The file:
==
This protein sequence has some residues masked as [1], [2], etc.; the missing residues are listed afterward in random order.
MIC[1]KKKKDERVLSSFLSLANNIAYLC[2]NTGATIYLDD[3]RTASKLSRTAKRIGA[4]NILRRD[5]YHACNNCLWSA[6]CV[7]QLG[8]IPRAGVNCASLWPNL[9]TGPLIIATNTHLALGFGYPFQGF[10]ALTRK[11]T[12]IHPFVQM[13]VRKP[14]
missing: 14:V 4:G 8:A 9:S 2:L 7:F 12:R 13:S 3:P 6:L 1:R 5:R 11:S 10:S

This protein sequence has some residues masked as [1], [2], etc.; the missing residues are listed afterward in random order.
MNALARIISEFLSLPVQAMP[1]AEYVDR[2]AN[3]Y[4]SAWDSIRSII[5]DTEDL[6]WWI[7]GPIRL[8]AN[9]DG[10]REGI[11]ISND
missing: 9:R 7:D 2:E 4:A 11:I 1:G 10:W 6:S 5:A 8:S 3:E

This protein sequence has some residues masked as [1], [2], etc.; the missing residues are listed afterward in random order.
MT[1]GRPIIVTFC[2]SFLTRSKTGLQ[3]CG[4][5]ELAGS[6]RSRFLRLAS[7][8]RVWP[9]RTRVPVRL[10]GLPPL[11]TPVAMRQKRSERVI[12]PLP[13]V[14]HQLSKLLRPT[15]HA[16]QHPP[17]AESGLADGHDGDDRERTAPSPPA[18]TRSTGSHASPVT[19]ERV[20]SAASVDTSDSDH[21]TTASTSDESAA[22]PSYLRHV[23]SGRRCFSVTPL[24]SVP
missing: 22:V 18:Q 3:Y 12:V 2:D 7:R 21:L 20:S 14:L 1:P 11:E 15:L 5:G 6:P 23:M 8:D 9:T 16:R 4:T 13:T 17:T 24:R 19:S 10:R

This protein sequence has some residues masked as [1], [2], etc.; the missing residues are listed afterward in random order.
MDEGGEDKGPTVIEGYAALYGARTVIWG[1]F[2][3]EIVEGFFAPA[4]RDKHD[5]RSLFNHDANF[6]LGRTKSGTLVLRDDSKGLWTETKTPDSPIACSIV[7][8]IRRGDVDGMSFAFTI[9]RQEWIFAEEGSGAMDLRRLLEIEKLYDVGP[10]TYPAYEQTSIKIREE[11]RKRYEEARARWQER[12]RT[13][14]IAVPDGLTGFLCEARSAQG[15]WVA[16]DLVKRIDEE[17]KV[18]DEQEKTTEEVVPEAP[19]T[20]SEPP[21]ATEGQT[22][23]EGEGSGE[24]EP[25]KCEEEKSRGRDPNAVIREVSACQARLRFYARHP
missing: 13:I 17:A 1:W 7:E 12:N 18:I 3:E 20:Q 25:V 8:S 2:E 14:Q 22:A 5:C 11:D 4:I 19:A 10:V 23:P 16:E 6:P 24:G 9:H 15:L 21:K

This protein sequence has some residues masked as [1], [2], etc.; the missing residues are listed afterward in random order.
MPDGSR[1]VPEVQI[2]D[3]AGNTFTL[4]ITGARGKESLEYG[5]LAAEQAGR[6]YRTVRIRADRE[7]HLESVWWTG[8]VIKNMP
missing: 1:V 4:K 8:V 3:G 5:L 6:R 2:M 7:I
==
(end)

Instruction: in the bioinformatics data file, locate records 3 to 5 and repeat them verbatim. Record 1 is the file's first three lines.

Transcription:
This protein sequence has some residues masked as [1], [2], etc.; the missing residues are listed afterward in random order.
MT[1]GRPIIVTFC[2]SFLTRSKTGLQ[3]CG[4][5]ELAGS[6]RSRFLRLAS[7][8]RVWP[9]RTRVPVRL[10]GLPPL[11]TPVAMRQKRSERVI[12]PLP[13]V[14]HQLSKLLRPT[15]HA[16]QHPP[17]AESGLADGHDGDDRERTAPSPPA[18]TRSTGSHASPVT[19]ERV[20]SAASVDTSDSDH[21]TTASTSDESAA[22]PSYLRHV[23]SGRRCFSVTPL[24]SVP
missing: 22:V 18:Q 3:Y 12:V 2:D 7:R 21:L 20:S 14:L 1:P 11:E 15:L 5:G 6:P 23:M 8:D 9:T 16:R 4:T 13:T 17:T 24:R 19:S 10:R

This protein sequence has some residues masked as [1], [2], etc.; the missing residues are listed afterward in random order.
MDEGGEDKGPTVIEGYAALYGARTVIWG[1]F[2][3]EIVEGFFAPA[4]RDKHD[5]RSLFNHDANF[6]LGRTKSGTLVLRDDSKGLWTETKTPDSPIACSIV[7][8]IRRGDVDGMSFAFTI[9]RQEWIFAEEGSGAMDLRRLLEIEKLYDVGP[10]TYPAYEQTSIKIREE[11]RKRYEEARARWQER[12]RT[13][14]IAVPDGLTGFLCEARSAQG[15]WVA[16]DLVKRIDEE[17]KV[18]DEQEKTTEEVVPEAP[19]T[20]SEPP[21]ATEGQT[22][23]EGEGSGE[24]EP[25]KCEEEKSRGRDPNAVIREVSACQARLRFYARHP
missing: 13:I 17:A 1:W 7:E 12:N 18:I 3:E 20:Q 25:V 8:S 2:E 14:Q 22:A 5:C 11:D 4:I 19:A 10:V 23:P 16:E 6:P 24:G 9:H 15:L 21:K

This protein sequence has some residues masked as [1], [2], etc.; the missing residues are listed afterward in random order.
MPDGSR[1]VPEVQI[2]D[3]AGNTFTL[4]ITGARGKESLEYG[5]LAAEQAGR[6]YRTVRIRADRE[7]HLESVWWTG[8]VIKNMP
missing: 1:V 4:K 8:V 3:G 5:L 6:R 2:M 7:I